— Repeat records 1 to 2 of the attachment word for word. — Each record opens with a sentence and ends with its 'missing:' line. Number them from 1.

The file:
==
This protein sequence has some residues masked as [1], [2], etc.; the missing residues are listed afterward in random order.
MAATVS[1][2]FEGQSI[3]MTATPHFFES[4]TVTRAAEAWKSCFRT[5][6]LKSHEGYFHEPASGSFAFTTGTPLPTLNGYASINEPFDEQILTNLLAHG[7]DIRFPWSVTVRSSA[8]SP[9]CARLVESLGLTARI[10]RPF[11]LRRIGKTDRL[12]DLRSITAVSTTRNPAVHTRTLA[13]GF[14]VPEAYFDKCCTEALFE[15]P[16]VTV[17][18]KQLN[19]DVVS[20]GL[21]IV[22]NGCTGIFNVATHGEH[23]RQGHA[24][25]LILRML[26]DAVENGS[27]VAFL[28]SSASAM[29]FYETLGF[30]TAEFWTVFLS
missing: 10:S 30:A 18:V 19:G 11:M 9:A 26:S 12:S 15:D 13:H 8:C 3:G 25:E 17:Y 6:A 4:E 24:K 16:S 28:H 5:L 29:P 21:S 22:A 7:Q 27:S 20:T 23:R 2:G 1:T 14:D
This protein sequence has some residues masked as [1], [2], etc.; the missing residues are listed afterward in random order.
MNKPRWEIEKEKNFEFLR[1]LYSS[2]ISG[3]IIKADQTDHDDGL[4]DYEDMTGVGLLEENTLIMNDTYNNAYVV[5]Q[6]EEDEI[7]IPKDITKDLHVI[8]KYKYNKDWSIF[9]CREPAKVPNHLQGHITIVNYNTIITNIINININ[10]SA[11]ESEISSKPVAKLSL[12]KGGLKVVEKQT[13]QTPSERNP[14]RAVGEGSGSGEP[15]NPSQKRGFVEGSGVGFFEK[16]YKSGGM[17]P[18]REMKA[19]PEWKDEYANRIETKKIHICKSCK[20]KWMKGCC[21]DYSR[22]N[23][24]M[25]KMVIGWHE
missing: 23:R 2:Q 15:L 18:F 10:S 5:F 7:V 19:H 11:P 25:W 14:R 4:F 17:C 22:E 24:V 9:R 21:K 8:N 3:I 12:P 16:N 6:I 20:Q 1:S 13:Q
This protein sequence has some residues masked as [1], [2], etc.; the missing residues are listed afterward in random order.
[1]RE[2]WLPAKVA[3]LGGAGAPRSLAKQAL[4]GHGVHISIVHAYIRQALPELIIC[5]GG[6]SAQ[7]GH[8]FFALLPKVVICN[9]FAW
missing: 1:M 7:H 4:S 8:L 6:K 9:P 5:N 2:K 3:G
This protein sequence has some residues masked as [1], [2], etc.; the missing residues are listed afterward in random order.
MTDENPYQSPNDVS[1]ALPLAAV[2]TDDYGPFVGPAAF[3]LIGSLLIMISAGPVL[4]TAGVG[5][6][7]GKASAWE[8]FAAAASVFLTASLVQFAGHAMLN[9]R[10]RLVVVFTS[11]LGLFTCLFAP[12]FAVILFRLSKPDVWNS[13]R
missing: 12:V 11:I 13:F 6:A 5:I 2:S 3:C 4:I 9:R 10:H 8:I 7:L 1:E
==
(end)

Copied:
This protein sequence has some residues masked as [1], [2], etc.; the missing residues are listed afterward in random order.
MAATVS[1][2]FEGQSI[3]MTATPHFFES[4]TVTRAAEAWKSCFRT[5][6]LKSHEGYFHEPASGSFAFTTGTPLPTLNGYASINEPFDEQILTNLLAHG[7]DIRFPWSVTVRSSA[8]SP[9]CARLVESLGLTARI[10]RPF[11]LRRIGKTDRL[12]DLRSITAVSTTRNPAVHTRTLA[13]GF[14]VPEAYFDKCCTEALFE[15]P[16]VTV[17][18]KQLN[19]DVVS[20]GL[21]IV[22]NGCTGIFNVATHGEH[23]RQGHA[24][25]LILRML[26]DAVENGS[27]VAFL[28]SSASAM[29]FYETLGF[30]TAEFWTVFLS
missing: 10:S 30:A 18:V 19:G 11:M 9:A 26:S 12:S 15:D 13:H 8:C 3:G 25:E 17:Y 6:A 4:E 24:K 16:S 28:H 5:L 29:P 21:S 22:A 7:Q 27:S 20:T 23:R 2:G 1:T 14:D
This protein sequence has some residues masked as [1], [2], etc.; the missing residues are listed afterward in random order.
MNKPRWEIEKEKNFEFLR[1]LYSS[2]ISG[3]IIKADQTDHDDGL[4]DYEDMTGVGLLEENTLIMNDTYNNAYVV[5]Q[6]EEDEI[7]IPKDITKDLHVI[8]KYKYNKDWSIF[9]CREPAKVPNHLQGHITIVNYNTIITNIINININ[10]SA[11]ESEISSKPVAKLSL[12]KGGLKVVEKQT[13]QTPSERNP[14]RAVGEGSGSGEP[15]NPSQKRGFVEGSGVGFFEK[16]YKSGGM[17]P[18]REMKA[19]PEWKDEYANRIETKKIHICKSCK[20]KWMKGCC[21]DYSR[22]N[23][24]M[25]KMVIGWHE
missing: 23:R 2:Q 15:L 18:F 10:S 5:F 7:V 19:H 11:P 25:W 14:R 4:F 17:C 22:E 24:V 9:R 21:K 8:N 3:I 12:P 16:N 6:I 20:Q 1:S 13:Q